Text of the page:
' Use (at your own risk) and modify freely as long as proper credit is given.

On Error GoTo Err_ExportCopyAccessPTValues

    Const plExportActionOpenInExcel As Long = 1
    Dim varFileName
    Dim lngStart As Long
    Dim strLC As String

    ' Excel objects
    Dim objExcelApp
    Dim objWB
    Dim objWS
    Dim objPT

    ' Excel constants
    Const xlByRows = 1
    Const xlContinuous = 1
    Const xlDataAndLabel = 0
    Const xlDown = -4121
    Const xlEdgeBottom = 9
    Const xlEdgeLeft = 7
    Const xlEdgeRight = 10
    Const xlEdgeTop = 8
    Const xlFormatFromLeftOrAbove = 0
    Const xlLastCell = 11
    Const xlNone = -4142
    Const xlNormal = -4143
    Const xlPart = 2
    Const xlPasteFormats = -4122
    Const xlPasteValuesAndNumberFormats = 12
    Const xlThin = 2
    Const xlUp = -4162

    ' Export the pivot to Excel, without a file name.
    PTForm.PivotTable.Export , plExportActionOpenInExcel

    ' Time delay because Excel takes a moment to open and
    ' it must be fully open with the pivot in view before we
    ' can continue.
    lngStart = Timer
    Do While Timer < lngStart + 3

    ' Get the Excel application.  It will get one that is already
    ' open, or start a new one.
    Set objExcelApp = GetObject(, "Excel.Application")

    With objExcelApp

        ' Make Excel visible.
        .Visible = True

        ' Get the workbook object.
        Set objWB = .ActiveWorkbook

        ' Get the worksheet object.
        Set objWS = objWB.ActiveSheet

        ' Get the pivottable object, select all the data, and copy it.
        Set objPT = objWS.PivotTables(1)
        objPT.PivotSelect "", xlDataAndLabel, True

        ' Add a new worksheet.
        objWB.Sheets.Add After:=objWB.Sheets(objWB.Sheets.Count)

        ' Use Paste Special to paste the pivottable to the new worksheet,
        ' Values and Number Formats, then Formats.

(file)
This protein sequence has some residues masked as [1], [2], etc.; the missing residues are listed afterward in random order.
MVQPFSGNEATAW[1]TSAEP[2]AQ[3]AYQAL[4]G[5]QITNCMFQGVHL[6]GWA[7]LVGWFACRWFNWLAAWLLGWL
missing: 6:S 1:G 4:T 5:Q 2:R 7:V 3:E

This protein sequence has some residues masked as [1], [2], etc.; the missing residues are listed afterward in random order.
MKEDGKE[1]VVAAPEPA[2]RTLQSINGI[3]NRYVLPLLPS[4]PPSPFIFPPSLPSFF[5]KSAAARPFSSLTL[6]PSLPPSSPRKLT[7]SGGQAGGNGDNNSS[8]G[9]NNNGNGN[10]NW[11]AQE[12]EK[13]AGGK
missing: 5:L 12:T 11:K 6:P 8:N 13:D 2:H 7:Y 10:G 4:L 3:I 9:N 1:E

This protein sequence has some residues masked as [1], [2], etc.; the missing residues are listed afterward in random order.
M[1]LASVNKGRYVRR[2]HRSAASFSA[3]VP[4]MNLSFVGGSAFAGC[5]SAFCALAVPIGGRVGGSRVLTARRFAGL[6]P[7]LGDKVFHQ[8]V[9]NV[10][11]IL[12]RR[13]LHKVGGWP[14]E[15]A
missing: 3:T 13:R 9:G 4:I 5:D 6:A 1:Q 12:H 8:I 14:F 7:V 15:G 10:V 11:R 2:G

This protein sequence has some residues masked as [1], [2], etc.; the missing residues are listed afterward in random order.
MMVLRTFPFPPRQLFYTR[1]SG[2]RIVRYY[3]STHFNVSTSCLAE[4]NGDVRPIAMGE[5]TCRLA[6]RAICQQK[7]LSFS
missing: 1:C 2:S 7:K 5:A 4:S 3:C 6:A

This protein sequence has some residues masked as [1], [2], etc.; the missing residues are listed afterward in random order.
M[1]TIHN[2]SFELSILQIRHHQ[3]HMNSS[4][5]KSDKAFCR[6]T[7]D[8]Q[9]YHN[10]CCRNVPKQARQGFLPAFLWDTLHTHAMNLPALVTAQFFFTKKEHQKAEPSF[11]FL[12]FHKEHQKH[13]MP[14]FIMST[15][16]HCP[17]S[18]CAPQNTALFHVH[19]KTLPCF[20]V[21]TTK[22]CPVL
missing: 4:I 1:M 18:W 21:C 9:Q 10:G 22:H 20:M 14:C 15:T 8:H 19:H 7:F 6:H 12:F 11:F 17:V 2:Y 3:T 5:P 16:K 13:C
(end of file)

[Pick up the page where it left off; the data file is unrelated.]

.Selection.PasteSpecial Paste:=xlPasteValuesAndNumberFormats, _
            Operation:=xlNone, SkipBlanks:=False, Transpose:=False
        .Selection.PasteSpecial Paste:=xlPasteFormats, _
            Operation:=xlNone, SkipBlanks:=False, Transpose:=False

        ' Insert a row.
        .CutCopyMode = False
        .Range("A1").EntireRow.Insert Shift:=xlDown, _

        ' In A1, concatenate the possible pivot grouping captions.
        .Range("A1").FormulaR1C1 = _
            "=TRIM(R[1]C[1] & "" "" & R[1]C[2] & "" "" & R[1]C[3] & "" "" " _
            & "& R[1]C[4] & "" "" & R[1]C[5])"

        ' Paste the Formats from B2 to A1.
        .Range("A1").PasteSpecial Paste:=xlPasteFormats, _
            Operation:=xlNone, SkipBlanks:=False, Transpose:=False

        ' Now copy over the formula in A1 with the Values and Number Formats from A1.
        .Range("A1").PasteSpecial Paste:=xlPasteValuesAndNumberFormats, _
            Operation:=xlNone, SkipBlanks:=False, Transpose:=False

        ' Delete the second row, no longer needed.
        .Range("A2").EntireRow.Delete Shift:=xlUp

        ' Put borders around A2.
        With .Selection.Borders(xlEdgeLeft)
            .LineStyle = xlContinuous
            .ColorIndex = 0
            .Weight = xlThin
        End With
    ' For some reason, this creates an error.
    '    With .Selection.Borders(xlEdgeTop)
    '        .LineStyle = xlContinuous
    '        .ColorIndex = 0
    '        .Weight = xlThin
    '    End With